A Wellington-based theatre company are coming to Oamaru next month to tell the story of the construction of the Waitaki Dam.
The Bacchanals will perform Dean Parker’s Once We Built A Tower: The Construction of the Waitaki Dam and the Welfare State 1928-39 at the Oamaru Scottish Hall on September 1 at 7pm.
The performance, narrated by Ethel McMillan, will tell the story of the people who helped reform New Zealand more than 70 years ago.
The workers constructed the Waitaki Dam in an age when hydroelectric power revolutionised the lives of New Zealanders, and the men who saw in the medical scheme on the Waitaki Dam used a template by which the new Labour government of 1935 could create a welfare state that would benefit the whole country.
Work began on the the first large state hydroelectric scheme in the South Island since Lake Coleridge in mid-1928 – it was completed in 1934.
It was the last major dam built by pick, shovel and wheelbarrow and at its peak, had 1200 men labouring in difficult conditions.
Hundreds of houses and huts were built to protect the workers from dangerous and freezing conditions in North Otago, however the work accident rate was still high.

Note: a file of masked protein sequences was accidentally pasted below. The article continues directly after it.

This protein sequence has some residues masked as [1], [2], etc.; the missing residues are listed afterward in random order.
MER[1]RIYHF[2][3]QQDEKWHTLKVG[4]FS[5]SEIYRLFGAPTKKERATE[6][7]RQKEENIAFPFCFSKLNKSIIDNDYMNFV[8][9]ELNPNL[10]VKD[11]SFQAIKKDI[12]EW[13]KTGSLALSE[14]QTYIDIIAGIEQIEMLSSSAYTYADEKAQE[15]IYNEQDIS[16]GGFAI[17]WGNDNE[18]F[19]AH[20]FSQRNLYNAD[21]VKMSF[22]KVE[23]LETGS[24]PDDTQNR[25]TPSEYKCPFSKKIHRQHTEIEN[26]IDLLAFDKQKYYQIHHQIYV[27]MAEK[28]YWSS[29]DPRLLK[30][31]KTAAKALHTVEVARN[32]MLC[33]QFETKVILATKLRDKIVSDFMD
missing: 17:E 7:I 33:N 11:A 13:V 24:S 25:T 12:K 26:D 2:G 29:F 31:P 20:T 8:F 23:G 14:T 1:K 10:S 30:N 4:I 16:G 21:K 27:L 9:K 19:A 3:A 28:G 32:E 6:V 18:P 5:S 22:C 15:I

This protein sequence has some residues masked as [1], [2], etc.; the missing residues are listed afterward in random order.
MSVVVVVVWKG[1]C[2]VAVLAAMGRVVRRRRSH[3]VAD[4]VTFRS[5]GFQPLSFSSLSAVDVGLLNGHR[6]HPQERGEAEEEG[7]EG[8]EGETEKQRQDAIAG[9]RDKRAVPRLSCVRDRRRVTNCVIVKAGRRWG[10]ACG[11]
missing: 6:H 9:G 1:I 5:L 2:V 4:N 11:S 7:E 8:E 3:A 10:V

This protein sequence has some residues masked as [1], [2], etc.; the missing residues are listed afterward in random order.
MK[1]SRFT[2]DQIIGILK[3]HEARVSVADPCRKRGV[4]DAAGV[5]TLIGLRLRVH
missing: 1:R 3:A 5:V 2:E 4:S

To counter this, medical and ambulance services, paid for by a monthly wage deduction, were set up in 1928 by the Waitaki Hydro Medical Association and the Waitaki Hospital Board.
This led to the dam’s true significance in New Zealand history by being a template for Labour’s social security scheme.
The social security scheme was based on the Waitaki experiences of Dr David Gervan McMillan and Reverend Arnold Nordmeyer, who entered Parliament in 1935.
The Bacchanals will tell this story through songs, laughs and even a cup of tea.
Director David Lawrence said the company was looking forward to performing for the first time in the South Island.
“We can’t wait to bring Once We Built A Tower to the places where the events of the play actually took place.”
No bookings required – doors will open at 6.30pm. A donation would be appreciated.
– Additional information sourced from www.nzhistory.net.nz
By RUBY HARFIELD
TALE OF REFORM: The Bacchanals will be telling the story of the Waitaki Dam in Oamaru next month.